Anxiety counseling is doable. There are a number of components to include in anxiety counseling, all of which would work with the three things we can manage in our lives; our thinking, our feelings, and our behavior.
I like to start with Heartmath or heart rate variability biofeedback because it is easy to learn and provides a significant success for folks to hang their hat on. Heartmath is learned and non-invasive, and once learned can be recalled on any given heart beat.
Heartmath also introduces folks to two of the concepts which have proven to be helpful in anxiety counseling, which are mindfulness and switching the focus from the external to the internal, or changing the thought to change the feeling, a key aspect of Cognitive Behavior Therapy and Rational Emotive Behavior Therapy.
The use of the Heartmath tool downloaded to a computer shows the client, who is hooked up to the computer by either an ear clip or finger clip, which reads the pulse rate, how fast their body changes physiology, in this case time between heart beats, in response to a change in thinking.
With a bit of practice using the Coach provided in the Heartmath program, you can learn to breath and think in ways that allow you to sustain a coherent heart rate for as long as 20 minutes at varying levels of challenge.
A coherent heart rate feels wonderful, and has a tremendous impact on the brain, actually opening the higher perceptual centers for brain storming.
It has been my experience that clients will challenge the machine with negative thoughts. Without fail, they are surprised to discover how fast the change in thinking is reflected in their heart rate variability as shown on the computer screen, even though they are still sitting quietly in my chair.
Once an individual is successful with Heartmath, anxiety counseling can move ahead rapidly because the client has seen and experienced both the coherent and incoherent aspects of their physiology subsequent to a thought.
What is anxiety?
Anxiety is a feeling of worry, fear, nervousness or unease.
Anxiety -- often also referred to as “stress” -- is a normal part of life. Stress or anxiety can be helpful as a way of alerting us to pay attention to particular situations.
Different kinds of anxiety:
* Generalized anxiety is excessive, ongoing worry that is unrelated to a particular event or situation.
* A panic attack is an experience of extreme anxiety, often accompanied by symptoms such as a racing heart, sweating, dizziness, shaking, light-headedness, tightness in the chest and fear of losing control.
* Social phobia is a disproportionate anxiety about interactions with other people. Often it is characterized by a fear of being embarrassed or humiliated while in social situations.
* Post-Traumatic Stress Disorder (PTSD) is an ongoing psychological reaction to an extremely frightening or life-threatening event, such as experiencing or seeing an accident; military combat; experiencing a natural disaster; being the victim of rape, assault or robbery; or enduring physical, sexual or emotional abuse. PTSD symptoms may include re-experiencing the stressful event through flashbacks and recurrent dreams, avoiding reminders of the event, insomnia, emotional numbness, hypervigilance, and being easily startled or frightened.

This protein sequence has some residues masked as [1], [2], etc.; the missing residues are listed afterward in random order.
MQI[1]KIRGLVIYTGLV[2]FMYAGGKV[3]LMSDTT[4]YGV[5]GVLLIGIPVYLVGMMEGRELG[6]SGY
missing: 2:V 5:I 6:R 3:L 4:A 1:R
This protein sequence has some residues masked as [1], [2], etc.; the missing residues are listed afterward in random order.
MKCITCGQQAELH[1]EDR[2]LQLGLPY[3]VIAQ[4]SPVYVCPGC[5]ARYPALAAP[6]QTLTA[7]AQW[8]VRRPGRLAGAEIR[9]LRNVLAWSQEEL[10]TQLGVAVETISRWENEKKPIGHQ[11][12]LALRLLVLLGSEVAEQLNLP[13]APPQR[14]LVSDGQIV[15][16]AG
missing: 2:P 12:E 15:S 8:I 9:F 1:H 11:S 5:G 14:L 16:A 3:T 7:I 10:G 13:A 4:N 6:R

Anxiety Counseling Options
Cognitive-Behavioral Therapy (CBT)
Many therapists use a combination of cognitive and behavior therapies, often referred to as CBT. In this type of therapy, which is a short-term form of psychotherapy, the patient is actively involved in his or her own recovery, has a sense of control, and learns skills that are useful throughout life. CBT focuses on identifying, understanding, and modifying thinking and behavior patterns. When a person changes thinking and behavior, emotional changes usually follow. Because CBT teaches skills for handling anxiety, patients who learn and practice the skills can use them when needed.
Techniques for relaxing help people develop the ability to cope more effectively with the stresses and physical symptoms that contribute to anxiety. Common techniques are breathing retraining and exercise. See above for Heartmath.
Medicines can be very useful in the treatment of anxiety disorders, and are often used in conjunction with one or more therapies above. Sometimes antidepressants or anxiolytics (antianxiety medications) are prescribed to alleviate severe symptoms so that other forms of therapy can be effective. Depending on the person, medication may be either a short-term or long-term treatment option.
Would you like to increase your attentional skills, short term memory, and IQ all in one fell swoop?
I have had some clients rave about one of the commercially available brain fitness programs called Mind Sparke Brain Fitness Pro because it has helped them get another picture of their attentional skills while they are challenged by what is called the dual n back task.
Mind Sparke asks you to remember both audio and visual tasks in short term memory and match those cues to a trial which will happen one or two or more trials ahead.
As folks make progress on that skill, their ability to identify automatic anxiety producing thoughts almost as they happen is increased, so the ruminations and anxiety feelings are short circuited.
Here is a link to explore, and there are children's versions. This program is based on research from the PNAS study.
When I was beginning my personal growth journey, a wise person told me that when I was feeling resentful or afraid or sad, that I should remember the phrase "gratitude is the attitude" when I was ready to feel better. That phrase has helped me feel better tens of thousands of times.
Would you share what you are most grateful for? Your story could be just what another person is searching for to renew themselves? Thanks.
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